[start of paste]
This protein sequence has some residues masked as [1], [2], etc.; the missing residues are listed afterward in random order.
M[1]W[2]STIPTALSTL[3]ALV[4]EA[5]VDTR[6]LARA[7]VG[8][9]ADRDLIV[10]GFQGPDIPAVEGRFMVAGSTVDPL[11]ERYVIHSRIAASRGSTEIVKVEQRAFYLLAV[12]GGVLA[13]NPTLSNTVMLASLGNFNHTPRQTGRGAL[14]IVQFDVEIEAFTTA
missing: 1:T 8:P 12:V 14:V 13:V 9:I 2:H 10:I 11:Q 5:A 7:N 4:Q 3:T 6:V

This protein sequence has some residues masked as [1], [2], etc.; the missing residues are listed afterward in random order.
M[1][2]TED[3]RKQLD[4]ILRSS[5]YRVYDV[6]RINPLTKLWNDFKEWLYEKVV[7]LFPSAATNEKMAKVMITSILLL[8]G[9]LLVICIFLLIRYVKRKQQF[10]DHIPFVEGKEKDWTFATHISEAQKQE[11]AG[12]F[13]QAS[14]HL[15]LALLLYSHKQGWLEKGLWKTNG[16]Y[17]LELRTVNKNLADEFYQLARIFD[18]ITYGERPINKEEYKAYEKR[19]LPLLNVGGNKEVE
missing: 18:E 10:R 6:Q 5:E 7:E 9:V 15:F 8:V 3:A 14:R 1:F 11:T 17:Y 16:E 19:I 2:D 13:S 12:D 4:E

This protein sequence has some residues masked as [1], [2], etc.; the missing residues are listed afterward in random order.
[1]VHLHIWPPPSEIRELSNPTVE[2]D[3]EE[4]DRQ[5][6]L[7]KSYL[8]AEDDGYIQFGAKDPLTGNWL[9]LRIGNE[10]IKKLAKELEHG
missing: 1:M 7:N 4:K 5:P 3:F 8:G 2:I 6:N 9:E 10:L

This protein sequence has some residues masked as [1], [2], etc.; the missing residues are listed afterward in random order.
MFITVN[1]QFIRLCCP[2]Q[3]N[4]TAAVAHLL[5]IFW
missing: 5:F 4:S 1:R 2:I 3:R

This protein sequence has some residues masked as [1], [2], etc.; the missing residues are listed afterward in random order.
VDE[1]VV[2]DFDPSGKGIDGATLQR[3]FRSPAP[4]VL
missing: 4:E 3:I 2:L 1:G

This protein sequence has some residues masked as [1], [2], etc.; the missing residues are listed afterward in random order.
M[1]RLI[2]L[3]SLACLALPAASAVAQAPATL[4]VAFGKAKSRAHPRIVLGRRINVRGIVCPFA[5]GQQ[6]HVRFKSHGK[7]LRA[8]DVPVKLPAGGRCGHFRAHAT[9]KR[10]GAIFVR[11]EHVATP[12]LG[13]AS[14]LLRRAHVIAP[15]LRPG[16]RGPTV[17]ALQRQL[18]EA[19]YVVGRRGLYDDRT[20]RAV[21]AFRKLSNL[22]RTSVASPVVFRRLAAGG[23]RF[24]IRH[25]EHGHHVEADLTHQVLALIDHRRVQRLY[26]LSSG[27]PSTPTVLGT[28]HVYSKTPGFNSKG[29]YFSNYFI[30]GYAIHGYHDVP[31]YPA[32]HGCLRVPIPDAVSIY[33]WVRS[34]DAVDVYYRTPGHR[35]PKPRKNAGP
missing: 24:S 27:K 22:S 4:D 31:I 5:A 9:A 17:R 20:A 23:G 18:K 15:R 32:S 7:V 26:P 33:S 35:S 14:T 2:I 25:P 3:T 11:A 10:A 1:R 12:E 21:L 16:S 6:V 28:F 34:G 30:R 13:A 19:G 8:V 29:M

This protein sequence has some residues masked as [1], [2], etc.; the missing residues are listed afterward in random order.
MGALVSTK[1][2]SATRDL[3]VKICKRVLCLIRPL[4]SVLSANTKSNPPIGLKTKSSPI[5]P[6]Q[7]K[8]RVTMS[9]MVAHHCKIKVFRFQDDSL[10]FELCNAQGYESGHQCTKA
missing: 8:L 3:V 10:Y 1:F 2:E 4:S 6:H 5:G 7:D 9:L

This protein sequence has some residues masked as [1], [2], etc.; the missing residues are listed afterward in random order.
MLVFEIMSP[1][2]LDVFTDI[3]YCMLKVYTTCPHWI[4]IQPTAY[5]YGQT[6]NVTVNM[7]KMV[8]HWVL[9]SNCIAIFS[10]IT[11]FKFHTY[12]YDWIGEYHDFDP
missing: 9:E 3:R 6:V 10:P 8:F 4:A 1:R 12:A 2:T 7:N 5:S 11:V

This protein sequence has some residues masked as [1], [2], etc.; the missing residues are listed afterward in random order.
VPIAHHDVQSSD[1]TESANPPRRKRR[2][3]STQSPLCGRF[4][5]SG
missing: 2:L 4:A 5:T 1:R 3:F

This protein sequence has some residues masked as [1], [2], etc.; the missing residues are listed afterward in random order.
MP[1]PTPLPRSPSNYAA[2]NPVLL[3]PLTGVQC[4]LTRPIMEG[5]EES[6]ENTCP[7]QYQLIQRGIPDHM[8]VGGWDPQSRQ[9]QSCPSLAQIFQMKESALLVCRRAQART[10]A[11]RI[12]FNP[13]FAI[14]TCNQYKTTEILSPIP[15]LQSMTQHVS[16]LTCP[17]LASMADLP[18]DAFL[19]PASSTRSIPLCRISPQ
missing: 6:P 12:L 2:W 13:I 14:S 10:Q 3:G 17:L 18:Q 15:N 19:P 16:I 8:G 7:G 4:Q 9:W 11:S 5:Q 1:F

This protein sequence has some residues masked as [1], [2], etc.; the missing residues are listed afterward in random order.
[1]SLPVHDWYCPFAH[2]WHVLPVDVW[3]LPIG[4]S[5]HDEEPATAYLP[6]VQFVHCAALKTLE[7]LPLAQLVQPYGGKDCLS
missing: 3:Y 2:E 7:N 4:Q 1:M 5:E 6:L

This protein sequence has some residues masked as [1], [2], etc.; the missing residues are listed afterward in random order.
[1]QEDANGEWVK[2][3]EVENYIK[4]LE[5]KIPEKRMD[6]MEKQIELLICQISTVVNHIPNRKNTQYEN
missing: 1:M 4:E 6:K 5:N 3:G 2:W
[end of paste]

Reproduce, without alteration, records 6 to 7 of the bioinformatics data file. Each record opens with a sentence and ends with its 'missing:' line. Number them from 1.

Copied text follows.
This protein sequence has some residues masked as [1], [2], etc.; the missing residues are listed afterward in random order.
M[1]RLI[2]L[3]SLACLALPAASAVAQAPATL[4]VAFGKAKSRAHPRIVLGRRINVRGIVCPFA[5]GQQ[6]HVRFKSHGK[7]LRA[8]DVPVKLPAGGRCGHFRAHAT[9]KR[10]GAIFVR[11]EHVATP[12]LG[13]AS[14]LLRRAHVIAP[15]LRPG[16]RGPTV[17]ALQRQL[18]EA[19]YVVGRRGLYDDRT[20]RAV[21]AFRKLSNL[22]RTSVASPVVFRRLAAGG[23]RF[24]IRH[25]EHGHHVEADLTHQVLALIDHRRVQRLY[26]LSSG[27]PSTPTVLGT[28]HVYSKTPGFNSKG[29]YFSNYFI[30]GYAIHGYHDVP[31]YPA[32]HGCLRVPIPDAVSIY[33]WVRS[34]DAVDVYYRTPGHR[35]PKPRKNAGP
missing: 24:S 27:K 22:S 4:D 31:I 5:A 9:A 17:R 20:A 23:G 18:K 15:R 32:S 7:V 26:P 33:S 35:S 14:T 2:I 25:P 3:T 11:A 10:A 1:R 12:E 21:L 16:S 6:V 28:F 34:G 30:R 13:A 19:G 8:V 29:M

This protein sequence has some residues masked as [1], [2], etc.; the missing residues are listed afterward in random order.
MGALVSTK[1][2]SATRDL[3]VKICKRVLCLIRPL[4]SVLSANTKSNPPIGLKTKSSPI[5]P[6]Q[7]K[8]RVTMS[9]MVAHHCKIKVFRFQDDSL[10]FELCNAQGYESGHQCTKA
missing: 8:L 3:V 10:Y 1:F 2:E 4:S 6:H 5:G 7:D 9:L